Using power to question the dialogical self and its therapeutic application
Power is a problem for all approaches to psychotherapy. However any therapy based on principles of dialogue face a specific but inevitable task: it must construct the other as a dialogical being, but it must do so in a dialogical and non-imposing way. In other words, an account of the power-dialogue dynamic is needed. In this paper certain features of power that may be intrinsic to therapeutic applications of the dialogical self are identified. It is argued that therapist and client are institutionalized “primary positions” that significantly, though often invisibly, regulate the circulation of power in the interpersonal dialogue, and thereby influence the production and shape of “secondary positions” in the client's dialogical self.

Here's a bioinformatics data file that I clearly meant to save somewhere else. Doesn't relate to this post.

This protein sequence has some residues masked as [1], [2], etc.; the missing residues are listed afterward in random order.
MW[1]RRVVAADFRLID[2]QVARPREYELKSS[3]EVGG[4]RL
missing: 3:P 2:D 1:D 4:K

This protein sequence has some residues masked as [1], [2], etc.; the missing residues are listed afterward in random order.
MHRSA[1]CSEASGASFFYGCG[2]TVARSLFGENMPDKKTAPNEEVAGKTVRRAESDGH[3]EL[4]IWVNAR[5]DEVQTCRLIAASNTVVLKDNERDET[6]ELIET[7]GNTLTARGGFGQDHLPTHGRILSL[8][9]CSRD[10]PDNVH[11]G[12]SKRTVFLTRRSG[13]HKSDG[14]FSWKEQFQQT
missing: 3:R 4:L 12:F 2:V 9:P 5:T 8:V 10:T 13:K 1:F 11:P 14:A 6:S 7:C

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Document Type: Research Article
Affiliations: Trinity College Dublin, Dublin, Ireland
Publication date: 2006-03-01